Green light from the Constitutional Court to the sugar tax

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sugar tax

The Constitutional Court rejected the question of constitutional legitimacy of the ‘sugar tax’ raised in vain by Assobibe, the Italian association of soft drink producers. The epilogue of a saga that has been going on for four years is thus approaching, awaiting the application of the tax on sugary and/or sweetened drinks, finally scheduled for July 2024, after yet another extension granted by Giorgia Meloni’s government.

Sugar tax on sweet drinks, 4 year extensions in Italy

The introduction of the sugar tax is due to the second government of Giuseppe Conte. The finance law for 2020 had in fact provided for a tax of

  • 10 euros per hectoliter on finished products containing more than 25 grams/liter of sweeteners.
  • 0,25 euros per kg on products to be consumed after dilution containing more than 125 grams/kg of sweeteners (law 27 December 2019 n. 160, article 1, paragraph 661-676).

The tax applies to non-alcoholic drinks (alcohol by volume less than or equal to 1,2%) sweetened with any substance, of natural or synthetic origin, capable of imparting a sweet flavor to the drinks. (1) In fact, synthetic sweeteners also promote obesity, warns WHO. (2)

A healthy tax

The spirit of the sugar tax is to protect the population, young people first and foremost, from the effects of the consumption of soft drinks. Obesity and overweight starting from childhood, as we have seen, but also type diabetes and other serious and chronic diseases (NCDs, Non-Communicable Diseases). (3)

The usefulness of the sugar tax is well expressed by the experience lived in the countries that introduced it well before Italy.

The poor eat worse than the rich

Exemplary is the case in the United Kingdom, where the percentage of drinks containing >5 g of sugar/100 ml fell from 49% to just 15%, between September 2015 and February 2019, with an acceleration of reformulation following the announcement in 2016 of the decision to introduce the sugar tax.

A study measured the effect of the tax on youth obesity in the UK, finding an 8% reduction in obesity rates in 10-11 year old females. And the greater effectiveness of the sugar tax has emerged in the most disadvantaged areas, confirming the unfoundedness of the statement that ‘the poor eat better than the rich’.

Big Soda’s Resistance

The sector industry has strenuously opposed the introduction of the sugar tax in Italy. It has obtained extensions for four years, the last time by the Meloni government, four months ago. (5) And it has even appealed to the Lazio Regional Administrative Court, with an incidental appeal to the Constitutional Court, to object the unconstitutionality of the measure, for hypothetical opposition to the principle of tax equality.

The protest continues, even after the pronouncement of the guardians of the Constitution. The rhetoric is based on the usual arguments, also used by Big Alcohol and Big Tobacco:

  • hypothetical scenario of catastrophic damage to the industry and risk of job losses
  • individual responsibility. The freedom of choice of the individual should be respected,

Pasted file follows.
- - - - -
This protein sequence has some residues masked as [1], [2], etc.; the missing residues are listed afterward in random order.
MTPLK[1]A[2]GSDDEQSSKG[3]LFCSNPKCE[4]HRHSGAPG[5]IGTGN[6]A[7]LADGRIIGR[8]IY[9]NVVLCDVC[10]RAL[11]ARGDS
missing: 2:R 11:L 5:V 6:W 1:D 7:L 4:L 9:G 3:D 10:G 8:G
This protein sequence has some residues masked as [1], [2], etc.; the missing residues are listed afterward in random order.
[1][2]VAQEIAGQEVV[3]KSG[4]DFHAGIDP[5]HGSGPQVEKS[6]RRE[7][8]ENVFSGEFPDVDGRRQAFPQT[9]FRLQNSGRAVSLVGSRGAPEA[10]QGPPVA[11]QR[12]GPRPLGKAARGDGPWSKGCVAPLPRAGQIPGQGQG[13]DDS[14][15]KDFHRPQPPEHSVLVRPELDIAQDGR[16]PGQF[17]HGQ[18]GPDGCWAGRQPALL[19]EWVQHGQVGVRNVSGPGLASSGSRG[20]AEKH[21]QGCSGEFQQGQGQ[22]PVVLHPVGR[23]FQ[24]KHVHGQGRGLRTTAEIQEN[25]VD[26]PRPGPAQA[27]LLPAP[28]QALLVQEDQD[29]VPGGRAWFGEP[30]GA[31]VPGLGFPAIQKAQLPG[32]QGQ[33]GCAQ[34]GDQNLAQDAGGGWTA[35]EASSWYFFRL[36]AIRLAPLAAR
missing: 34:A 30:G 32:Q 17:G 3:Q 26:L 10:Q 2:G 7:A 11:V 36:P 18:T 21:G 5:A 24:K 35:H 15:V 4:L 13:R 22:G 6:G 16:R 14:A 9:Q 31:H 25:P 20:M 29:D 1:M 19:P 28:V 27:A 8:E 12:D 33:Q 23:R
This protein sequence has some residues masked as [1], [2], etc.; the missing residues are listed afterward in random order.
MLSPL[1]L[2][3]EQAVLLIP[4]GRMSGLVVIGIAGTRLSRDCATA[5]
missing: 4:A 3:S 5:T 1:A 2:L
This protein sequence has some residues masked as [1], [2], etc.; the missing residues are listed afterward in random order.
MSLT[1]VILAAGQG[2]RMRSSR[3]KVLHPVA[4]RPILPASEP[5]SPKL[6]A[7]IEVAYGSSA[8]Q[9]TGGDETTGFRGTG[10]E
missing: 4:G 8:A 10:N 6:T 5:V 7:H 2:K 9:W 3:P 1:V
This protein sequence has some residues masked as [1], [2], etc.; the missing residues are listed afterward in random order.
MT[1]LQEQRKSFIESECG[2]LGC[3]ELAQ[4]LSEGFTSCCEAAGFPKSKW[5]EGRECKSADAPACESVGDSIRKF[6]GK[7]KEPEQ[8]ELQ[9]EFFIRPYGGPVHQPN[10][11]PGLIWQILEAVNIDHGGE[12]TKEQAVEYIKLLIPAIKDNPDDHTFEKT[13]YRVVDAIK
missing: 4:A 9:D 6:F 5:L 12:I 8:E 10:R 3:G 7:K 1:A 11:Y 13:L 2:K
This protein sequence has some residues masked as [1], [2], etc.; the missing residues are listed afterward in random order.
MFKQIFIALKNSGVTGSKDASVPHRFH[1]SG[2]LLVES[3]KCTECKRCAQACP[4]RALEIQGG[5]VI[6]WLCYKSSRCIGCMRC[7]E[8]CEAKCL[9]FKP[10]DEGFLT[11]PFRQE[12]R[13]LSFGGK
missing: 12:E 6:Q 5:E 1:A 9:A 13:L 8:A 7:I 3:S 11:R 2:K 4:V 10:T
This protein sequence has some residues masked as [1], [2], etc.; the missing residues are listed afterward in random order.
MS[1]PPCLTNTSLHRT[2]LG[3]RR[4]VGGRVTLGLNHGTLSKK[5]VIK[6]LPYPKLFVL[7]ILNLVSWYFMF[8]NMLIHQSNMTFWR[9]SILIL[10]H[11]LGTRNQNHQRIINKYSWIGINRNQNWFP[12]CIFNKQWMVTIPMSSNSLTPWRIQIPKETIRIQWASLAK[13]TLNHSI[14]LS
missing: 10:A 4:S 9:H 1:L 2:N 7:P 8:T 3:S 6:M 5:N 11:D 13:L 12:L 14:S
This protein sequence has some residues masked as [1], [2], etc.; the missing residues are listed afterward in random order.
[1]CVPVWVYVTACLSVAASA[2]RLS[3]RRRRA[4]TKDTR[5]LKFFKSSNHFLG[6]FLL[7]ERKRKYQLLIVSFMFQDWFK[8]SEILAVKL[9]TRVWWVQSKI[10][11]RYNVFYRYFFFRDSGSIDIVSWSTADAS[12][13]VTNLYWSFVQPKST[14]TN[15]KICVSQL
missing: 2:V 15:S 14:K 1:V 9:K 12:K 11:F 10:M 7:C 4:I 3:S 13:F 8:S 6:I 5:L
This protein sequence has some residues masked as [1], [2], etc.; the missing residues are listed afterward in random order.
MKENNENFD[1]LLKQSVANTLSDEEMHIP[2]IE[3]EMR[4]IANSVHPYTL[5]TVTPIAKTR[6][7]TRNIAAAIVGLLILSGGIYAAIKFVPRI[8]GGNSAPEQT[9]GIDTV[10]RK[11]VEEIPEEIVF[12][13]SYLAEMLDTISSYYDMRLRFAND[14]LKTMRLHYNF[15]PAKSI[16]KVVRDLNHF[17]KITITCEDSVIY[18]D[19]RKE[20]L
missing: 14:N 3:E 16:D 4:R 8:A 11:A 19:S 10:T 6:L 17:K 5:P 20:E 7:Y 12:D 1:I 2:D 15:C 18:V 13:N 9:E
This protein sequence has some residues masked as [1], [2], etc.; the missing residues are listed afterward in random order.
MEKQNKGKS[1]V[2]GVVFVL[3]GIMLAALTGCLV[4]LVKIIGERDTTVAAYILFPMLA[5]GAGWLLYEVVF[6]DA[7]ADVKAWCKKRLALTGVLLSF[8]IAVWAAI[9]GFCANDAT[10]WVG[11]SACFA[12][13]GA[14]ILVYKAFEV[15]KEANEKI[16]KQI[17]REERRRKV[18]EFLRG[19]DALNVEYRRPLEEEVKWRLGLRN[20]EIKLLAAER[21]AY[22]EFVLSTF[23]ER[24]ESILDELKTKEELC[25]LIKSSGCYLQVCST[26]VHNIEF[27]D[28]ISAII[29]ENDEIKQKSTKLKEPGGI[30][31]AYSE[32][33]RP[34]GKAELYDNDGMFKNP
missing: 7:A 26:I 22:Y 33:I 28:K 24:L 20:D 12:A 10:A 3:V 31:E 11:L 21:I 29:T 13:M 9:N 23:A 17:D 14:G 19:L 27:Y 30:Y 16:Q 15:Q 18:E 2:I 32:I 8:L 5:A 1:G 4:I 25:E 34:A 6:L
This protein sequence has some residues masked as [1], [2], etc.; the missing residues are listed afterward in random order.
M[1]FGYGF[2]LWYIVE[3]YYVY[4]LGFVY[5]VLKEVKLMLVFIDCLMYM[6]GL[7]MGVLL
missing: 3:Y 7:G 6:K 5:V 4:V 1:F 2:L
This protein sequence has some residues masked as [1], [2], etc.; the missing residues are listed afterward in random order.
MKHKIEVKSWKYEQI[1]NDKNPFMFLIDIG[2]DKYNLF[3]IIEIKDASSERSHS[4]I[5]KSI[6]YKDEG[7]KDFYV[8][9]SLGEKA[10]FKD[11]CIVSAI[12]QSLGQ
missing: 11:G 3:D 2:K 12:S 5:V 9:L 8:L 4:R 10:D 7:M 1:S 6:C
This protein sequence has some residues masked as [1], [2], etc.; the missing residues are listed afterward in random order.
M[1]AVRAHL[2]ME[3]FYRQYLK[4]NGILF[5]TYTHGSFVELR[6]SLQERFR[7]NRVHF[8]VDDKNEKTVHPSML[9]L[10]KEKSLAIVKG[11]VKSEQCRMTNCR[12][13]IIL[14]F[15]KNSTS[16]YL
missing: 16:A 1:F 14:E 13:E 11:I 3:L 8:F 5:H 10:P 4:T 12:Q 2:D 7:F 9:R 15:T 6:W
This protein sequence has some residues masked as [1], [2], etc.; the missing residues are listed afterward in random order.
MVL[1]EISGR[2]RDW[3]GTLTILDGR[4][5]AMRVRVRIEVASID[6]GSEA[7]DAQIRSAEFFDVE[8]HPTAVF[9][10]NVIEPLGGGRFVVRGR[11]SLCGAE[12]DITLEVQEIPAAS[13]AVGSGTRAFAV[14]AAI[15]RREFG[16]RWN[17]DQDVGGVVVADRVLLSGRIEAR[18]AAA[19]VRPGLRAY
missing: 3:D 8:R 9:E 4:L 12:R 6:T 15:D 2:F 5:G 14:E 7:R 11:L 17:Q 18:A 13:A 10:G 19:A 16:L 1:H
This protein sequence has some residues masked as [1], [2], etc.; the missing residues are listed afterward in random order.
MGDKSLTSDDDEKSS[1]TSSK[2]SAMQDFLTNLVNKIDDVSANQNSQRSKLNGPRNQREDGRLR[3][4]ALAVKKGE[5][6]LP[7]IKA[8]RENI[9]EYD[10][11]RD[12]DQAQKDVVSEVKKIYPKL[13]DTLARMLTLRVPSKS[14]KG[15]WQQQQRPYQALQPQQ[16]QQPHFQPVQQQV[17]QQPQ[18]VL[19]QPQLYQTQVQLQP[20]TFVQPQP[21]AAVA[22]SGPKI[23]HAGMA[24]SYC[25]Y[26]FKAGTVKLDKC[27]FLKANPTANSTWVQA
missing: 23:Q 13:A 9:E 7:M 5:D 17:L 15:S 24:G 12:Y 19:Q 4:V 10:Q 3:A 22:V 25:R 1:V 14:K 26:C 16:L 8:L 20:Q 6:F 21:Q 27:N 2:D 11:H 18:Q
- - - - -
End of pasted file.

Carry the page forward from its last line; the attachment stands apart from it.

• inequity and fear of burdening the less well-off sections of society with new taxes. Precisely those most affected by diabetes and other diseases related to unhealthy diets and unbalanced industrial foods, in fact. (6)

The decision of the Constitutional Court

The Constitutional Court, with a ruling of 7 February 2024 filed on 26 March 2024, definitively cleared away the specious arguments cited, deciding that the sugar tax

– does not pose any profile of constitutional illegitimacy,

– aims to discourage the marketing and consumption of specific products deemed harmful to health,

– can therefore prevent an increase in public spending, reducing the use of the National Health Service for treatment. (7)

Marta Strinati

Footnotes

(1) See Law 27 December 2019, n. 160. State budget forecast for the financial year 2020 and multi-annual budget for the three-year period 2020-2022. (19G00165) (GU General Series n.304 of 30-12-2019 – Ordinary Supplement n. 45) https://www.gazzettaufficiale.it/eli/id/2019/12/30/19G00165/sg

(2) Marta Strinati. ‘Sugar free’? Synthetic sweeteners are useless and harmful, warns WHO. GIFT (Great Italian Food Trade). 15.5.23

(3) Marta Strinati. Soft drinks and obesity in adolescents, the study in 107 countries. GIFT (Great Italian Food Trade). 31.7.23

(4) Marta Strinati. Sugar tax. 5.000 fewer cases of obesity among British girls. GIFT (Great Italian Food Trade). 28.1.23

(5) Sugar tax. Assobibe on Maneuver 2024: The postponement to July is important, but set at + 28% it will cause a -15,6% in sales. Agriculture. 30.12.23 https://www.agricultura.it/2023/12/30/sugar-tax-assobibe-su-manovra-2024-importante-lo-slittamento-a-luglio-ma-imposta-a-28-provochera-un-156-di-vendite/

(6) Marta Strinati, Dario Dongo. Soda tax, here’s how Big Food counteracts health policies. And how to react. GIFT (Great Italian Food Trade). 7.10.22

(7) Sentence 49/2024 (ECLI:IT:COST:2024:49). Constitutional Court https://www.cortecostituzionale.it/actionSchedaPronuncia.do?param_ecli=ECLI:IT:COST:2024:49 

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Professional journalist since January 1995, he has worked for newspapers (Il Messaggero, Paese Sera, La Stampa) and periodicals (NumeroUno, Il Salvagente). She is the author of journalistic surveys on food, she has published the book "Reading labels to know what we eat".